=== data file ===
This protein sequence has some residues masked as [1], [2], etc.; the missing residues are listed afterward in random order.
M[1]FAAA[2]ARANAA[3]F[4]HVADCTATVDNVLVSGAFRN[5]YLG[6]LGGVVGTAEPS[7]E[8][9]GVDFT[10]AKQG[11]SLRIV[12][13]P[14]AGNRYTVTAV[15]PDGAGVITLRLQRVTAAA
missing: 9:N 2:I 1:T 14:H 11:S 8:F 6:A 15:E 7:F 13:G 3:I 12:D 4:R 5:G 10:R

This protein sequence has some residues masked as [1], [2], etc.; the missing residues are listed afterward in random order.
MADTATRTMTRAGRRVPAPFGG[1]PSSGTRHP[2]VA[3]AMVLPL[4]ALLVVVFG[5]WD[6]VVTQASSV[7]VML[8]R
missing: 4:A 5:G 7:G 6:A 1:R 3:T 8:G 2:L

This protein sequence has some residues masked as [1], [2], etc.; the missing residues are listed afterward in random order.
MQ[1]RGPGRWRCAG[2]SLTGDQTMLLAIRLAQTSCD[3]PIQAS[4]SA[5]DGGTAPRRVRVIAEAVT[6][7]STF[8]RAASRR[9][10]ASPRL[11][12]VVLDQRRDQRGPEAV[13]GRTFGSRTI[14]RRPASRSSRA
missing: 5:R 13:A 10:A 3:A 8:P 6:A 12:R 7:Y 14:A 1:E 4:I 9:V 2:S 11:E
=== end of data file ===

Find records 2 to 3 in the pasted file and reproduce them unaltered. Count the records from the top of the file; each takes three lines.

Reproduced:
This protein sequence has some residues masked as [1], [2], etc.; the missing residues are listed afterward in random order.
MADTATRTMTRAGRRVPAPFGG[1]PSSGTRHP[2]VA[3]AMVLPL[4]ALLVVVFG[5]WD[6]VVTQASSV[7]VML[8]R
missing: 4:A 5:G 7:G 6:A 1:R 3:T 8:G 2:L

This protein sequence has some residues masked as [1], [2], etc.; the missing residues are listed afterward in random order.
MQ[1]RGPGRWRCAG[2]SLTGDQTMLLAIRLAQTSCD[3]PIQAS[4]SA[5]DGGTAPRRVRVIAEAVT[6][7]STF[8]RAASRR[9][10]ASPRL[11][12]VVLDQRRDQRGPEAV[13]GRTFGSRTI[14]RRPASRSSRA
missing: 5:R 13:A 10:A 3:A 8:P 6:A 12:R 7:Y 14:A 1:E 4:I 9:V 2:S 11:E